Largest Mock Disaster Drill in Texas

Local News

And if the National Weather Service were in fact predicting a major weather disaster in the Rio Grande Valley, getting people to safety is the number one priority. Today kicked off one of the largest mock disaster drills in the state.

“Mother Nature can throw a hell of a hurricane this way and the last thing we want is a fatality in this location.”

This is the largest scale mock drill of its kind. The Department of Public Safety’s Texas Division of Emergency Management are making sure they know what to do when a category 3 or stronger heads to the Rio Grande Valley.

The mission: save lives by transporting hundreds of thousands of people to safety by air.

For it to be a success, team work is key. The Department of Public Safety, the Texas National Guard, and federal agencies must work together. It all starts at the evacuee intake.

“If they arrive here together, chances are they’ll leave together. Everything needs to be greased and everybody needs to be on the same page and everybody needs to be rolling in the same direction.”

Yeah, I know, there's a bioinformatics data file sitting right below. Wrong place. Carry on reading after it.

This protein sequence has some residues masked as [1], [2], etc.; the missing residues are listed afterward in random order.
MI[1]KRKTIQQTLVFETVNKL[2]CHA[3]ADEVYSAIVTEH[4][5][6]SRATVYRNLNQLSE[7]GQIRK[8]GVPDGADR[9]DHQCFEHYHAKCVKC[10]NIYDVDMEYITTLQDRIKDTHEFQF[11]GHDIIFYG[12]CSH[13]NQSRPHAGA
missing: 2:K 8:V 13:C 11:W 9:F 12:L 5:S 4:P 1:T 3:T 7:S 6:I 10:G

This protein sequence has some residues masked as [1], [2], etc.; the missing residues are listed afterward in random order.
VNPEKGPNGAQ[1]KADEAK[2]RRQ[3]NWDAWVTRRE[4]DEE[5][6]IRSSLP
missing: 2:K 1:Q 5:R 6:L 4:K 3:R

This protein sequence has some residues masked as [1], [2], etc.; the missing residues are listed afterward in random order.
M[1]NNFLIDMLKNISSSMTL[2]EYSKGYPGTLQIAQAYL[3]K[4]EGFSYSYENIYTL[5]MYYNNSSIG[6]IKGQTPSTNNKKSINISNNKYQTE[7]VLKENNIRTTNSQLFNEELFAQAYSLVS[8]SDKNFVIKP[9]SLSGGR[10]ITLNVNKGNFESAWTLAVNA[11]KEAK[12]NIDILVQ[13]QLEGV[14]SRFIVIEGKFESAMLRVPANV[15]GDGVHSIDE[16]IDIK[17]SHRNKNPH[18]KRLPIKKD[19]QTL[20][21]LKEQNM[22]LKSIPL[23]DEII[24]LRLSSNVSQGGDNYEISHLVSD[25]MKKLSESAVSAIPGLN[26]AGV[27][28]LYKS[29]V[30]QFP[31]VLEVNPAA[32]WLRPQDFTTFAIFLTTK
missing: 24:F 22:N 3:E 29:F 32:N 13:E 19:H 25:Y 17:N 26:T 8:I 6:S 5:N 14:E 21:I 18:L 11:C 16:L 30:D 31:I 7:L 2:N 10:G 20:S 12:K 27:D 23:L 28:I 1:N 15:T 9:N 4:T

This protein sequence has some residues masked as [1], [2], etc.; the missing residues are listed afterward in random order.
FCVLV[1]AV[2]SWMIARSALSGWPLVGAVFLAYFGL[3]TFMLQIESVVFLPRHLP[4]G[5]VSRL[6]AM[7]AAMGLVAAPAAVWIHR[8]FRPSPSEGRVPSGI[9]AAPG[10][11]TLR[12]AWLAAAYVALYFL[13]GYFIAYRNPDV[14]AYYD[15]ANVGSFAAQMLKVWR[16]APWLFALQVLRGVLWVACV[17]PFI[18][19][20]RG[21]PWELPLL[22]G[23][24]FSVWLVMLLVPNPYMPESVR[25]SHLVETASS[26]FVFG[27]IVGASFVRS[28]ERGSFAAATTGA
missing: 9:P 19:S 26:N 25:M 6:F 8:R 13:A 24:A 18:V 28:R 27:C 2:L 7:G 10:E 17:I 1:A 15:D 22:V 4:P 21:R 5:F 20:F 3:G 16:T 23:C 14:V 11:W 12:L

First, evacuees are given identification bands for their luggage, pets, and medical items such as wheelchairs or oxygen tanks. To make the process seamless, state issued ID’s are needed.

“If you don’t have one you need to go get one.”

Once scanned, evacuees are asked if they require medical care. If not they’re taken to a holding area for transport. If they’re in need of medical care, they’re taken to here. Where they’re evaluated and wait for transport. While waiting, evacuees can eat and hydrate. Once transport is ready, evacuees will load on buses. In this hanger, the wounded are headed toward a C-130 carrier plane. Col. Keith Williams is overseeing aircraft transport.

Anything that they’re bringing that they’re able to carry on a commercial airline like as if they were taking a vacation those are the only kinds of things that they can take on these aircraft as well. Col. Williams says, being so close to the border, he understands not everyone has proper documentation but to him the paperwork doesn’t stop the mission.

The training isn’t over once the evacuees are loaded on the plane.

Teams in Dallas, Austin and San Antonio are waiting for them to continue the training.

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